November 1st, 2012 about git, programming, and python

I've always been really interested in learning Python. Its clean syntax and use of whitespace to delimit code blocks has always been very appealing, and the incredible amount of positive feedback I've seen about it is impressive. I've dabbled with it a few times, but never enough dabbling to solidify its semantics in my head. I even tried porting this web site over to Django once, but I ended up losing motivation because of the brand new learning curve (like Vim's, it was intimidatingly steep). Recently, however, I decided to make a terminal-based to do list and plunged right into it with Python. In the very beginning I was having difficulty handling the command line arguments properly, so I was tempted to switch to a more familiar language like PHP. In spite of PHP's calling, I knew I'd never learn Python if I just kept quitting in favor of a more familiar language, so I stuck with it.

Man am I glad with that decision. After getting the arguments sorted out and actually getting into the logic of the system, I was blown away with how simple and expressive Python's syntax is. It's amazing how concise and readable everything is and how easy it is to create beautiful, easy-to-read code. Control structures are concise, formatting is simple, and complicated operations are reduced to simple expressions. Tasks that are cumbersome in other languages are made trivially easy with Python. For example, checking if the string "Whose cookie is that?" (stored in the variable bigstring) contains the substring "cookie" done in multiple languages:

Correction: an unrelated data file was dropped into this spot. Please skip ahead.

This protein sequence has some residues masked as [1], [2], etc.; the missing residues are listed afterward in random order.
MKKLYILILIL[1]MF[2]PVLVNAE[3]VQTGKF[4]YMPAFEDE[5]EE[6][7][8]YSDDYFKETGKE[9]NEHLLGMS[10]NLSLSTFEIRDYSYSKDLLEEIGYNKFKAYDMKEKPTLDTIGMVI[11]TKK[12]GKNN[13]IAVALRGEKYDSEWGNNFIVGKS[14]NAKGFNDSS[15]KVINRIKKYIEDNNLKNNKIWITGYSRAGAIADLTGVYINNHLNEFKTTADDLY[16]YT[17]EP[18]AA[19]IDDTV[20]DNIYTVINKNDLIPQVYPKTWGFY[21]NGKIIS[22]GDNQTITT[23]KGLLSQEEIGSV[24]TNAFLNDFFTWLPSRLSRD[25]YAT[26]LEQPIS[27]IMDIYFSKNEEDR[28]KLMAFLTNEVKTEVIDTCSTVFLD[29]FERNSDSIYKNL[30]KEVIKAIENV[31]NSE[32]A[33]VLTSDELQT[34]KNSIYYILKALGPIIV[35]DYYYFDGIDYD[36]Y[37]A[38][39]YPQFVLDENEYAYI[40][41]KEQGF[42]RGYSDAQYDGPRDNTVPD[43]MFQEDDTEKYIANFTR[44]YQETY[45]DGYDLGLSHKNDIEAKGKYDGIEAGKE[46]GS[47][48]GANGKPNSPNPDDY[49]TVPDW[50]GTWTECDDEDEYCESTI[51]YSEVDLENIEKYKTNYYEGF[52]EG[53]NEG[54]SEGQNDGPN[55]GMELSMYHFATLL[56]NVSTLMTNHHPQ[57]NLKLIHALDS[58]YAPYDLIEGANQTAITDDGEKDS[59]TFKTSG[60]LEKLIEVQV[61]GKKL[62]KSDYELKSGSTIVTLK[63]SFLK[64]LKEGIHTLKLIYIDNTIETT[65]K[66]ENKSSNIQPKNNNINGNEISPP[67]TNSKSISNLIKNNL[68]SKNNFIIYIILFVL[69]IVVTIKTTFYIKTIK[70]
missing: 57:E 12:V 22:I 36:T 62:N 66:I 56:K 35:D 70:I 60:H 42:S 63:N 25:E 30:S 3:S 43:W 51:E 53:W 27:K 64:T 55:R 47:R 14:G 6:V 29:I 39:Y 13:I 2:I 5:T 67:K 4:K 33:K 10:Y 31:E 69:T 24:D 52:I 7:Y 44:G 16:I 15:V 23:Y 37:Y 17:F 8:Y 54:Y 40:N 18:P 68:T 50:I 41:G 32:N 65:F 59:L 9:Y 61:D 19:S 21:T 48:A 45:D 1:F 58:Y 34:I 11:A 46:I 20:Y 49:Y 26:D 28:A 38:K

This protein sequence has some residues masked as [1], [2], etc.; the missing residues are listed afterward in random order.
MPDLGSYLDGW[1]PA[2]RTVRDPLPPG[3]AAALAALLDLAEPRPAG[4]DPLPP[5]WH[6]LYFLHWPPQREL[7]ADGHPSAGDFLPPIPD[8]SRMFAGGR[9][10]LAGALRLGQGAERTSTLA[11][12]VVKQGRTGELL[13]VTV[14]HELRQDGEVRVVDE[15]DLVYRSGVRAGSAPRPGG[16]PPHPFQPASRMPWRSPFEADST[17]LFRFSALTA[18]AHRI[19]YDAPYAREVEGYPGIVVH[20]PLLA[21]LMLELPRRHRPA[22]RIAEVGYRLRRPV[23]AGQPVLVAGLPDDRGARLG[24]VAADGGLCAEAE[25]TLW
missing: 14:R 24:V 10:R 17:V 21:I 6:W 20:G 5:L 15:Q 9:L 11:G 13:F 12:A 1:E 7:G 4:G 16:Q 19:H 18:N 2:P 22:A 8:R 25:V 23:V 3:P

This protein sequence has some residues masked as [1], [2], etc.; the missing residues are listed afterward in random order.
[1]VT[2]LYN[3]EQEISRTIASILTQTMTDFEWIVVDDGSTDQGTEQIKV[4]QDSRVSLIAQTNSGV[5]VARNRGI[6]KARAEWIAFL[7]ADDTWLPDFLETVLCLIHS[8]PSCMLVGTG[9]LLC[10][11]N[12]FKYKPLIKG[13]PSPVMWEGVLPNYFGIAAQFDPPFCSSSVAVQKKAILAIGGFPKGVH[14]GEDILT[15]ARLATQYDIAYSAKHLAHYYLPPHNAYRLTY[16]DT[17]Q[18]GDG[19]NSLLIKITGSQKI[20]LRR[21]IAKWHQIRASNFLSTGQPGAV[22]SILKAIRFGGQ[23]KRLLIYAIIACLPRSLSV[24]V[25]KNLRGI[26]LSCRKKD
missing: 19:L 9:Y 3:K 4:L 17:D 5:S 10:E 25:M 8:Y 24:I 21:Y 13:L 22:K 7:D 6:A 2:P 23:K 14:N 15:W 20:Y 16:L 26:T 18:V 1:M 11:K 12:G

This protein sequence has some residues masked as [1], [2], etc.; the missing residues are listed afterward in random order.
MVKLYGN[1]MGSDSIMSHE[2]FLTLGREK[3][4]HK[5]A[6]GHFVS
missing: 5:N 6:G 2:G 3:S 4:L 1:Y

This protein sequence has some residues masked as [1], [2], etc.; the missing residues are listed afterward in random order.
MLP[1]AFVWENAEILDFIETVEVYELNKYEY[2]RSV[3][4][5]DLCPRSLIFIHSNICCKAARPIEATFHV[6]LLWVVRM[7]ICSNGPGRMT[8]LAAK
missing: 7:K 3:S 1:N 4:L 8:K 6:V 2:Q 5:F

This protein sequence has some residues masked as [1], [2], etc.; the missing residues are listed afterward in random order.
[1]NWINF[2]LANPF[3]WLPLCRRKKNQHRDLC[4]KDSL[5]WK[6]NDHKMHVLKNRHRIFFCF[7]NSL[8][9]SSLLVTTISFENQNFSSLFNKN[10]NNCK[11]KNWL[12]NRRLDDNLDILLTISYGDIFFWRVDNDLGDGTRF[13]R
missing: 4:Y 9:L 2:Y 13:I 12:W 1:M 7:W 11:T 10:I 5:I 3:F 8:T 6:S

C strstr(bigstring,"cookie") != NULL
C++ bigstring.find("cookie") != string::npos
PHP strpos($bigstring,"cookie") !== false
JavaScript bigstring.indexOf("cookie") != -1
Java bigstring.contains("cookie")
Python "cookie" in bigstring

It's not even a contest on which language is the most compact and readable. Of course, this form of succinct syntax, along with its whitespace-delimited code blocks, can be a source of confusion for people more familiar with other languages. For me, and I would imagine most people, especially those new to programming, this type of syntax is easy to pick up on and assimilate into. This was also one of my first real experiences with Git, pushing me even further out of my comfort zone. I'd been using Subversion for almost a year and was pretty content with how it had turned out for me, but I couldn't ignore all the Git + GitHub hype going on in the internets. Another satisfying decision, as Git is incredibly powerful. I'm not nearly experienced enough to describe all its advantages, but a quick Google search should explain it fairly well.